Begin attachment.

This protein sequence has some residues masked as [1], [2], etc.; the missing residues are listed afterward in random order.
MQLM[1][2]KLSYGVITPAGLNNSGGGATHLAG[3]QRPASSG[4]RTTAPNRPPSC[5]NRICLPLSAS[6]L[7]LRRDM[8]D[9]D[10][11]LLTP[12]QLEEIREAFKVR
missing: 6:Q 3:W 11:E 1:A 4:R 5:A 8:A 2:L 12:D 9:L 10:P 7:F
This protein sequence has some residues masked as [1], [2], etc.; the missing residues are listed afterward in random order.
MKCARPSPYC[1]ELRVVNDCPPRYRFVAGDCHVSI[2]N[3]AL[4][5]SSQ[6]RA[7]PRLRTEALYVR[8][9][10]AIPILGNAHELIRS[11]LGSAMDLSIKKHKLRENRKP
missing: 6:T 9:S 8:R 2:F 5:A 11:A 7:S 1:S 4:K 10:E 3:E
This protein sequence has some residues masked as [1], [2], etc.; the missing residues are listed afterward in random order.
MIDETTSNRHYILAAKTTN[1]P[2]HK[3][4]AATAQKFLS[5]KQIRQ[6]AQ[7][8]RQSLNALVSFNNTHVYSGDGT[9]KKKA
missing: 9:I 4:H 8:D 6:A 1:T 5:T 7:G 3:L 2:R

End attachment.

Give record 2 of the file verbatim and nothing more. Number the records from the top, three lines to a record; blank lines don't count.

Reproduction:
This protein sequence has some residues masked as [1], [2], etc.; the missing residues are listed afterward in random order.
MKCARPSPYC[1]ELRVVNDCPPRYRFVAGDCHVSI[2]N[3]AL[4][5]SSQ[6]RA[7]PRLRTEALYVR[8][9][10]AIPILGNAHELIRS[11]LGSAMDLSIKKHKLRENRKP
missing: 6:T 9:S 8:R 2:F 5:A 11:A 7:S 1:S 4:K 10:E 3:E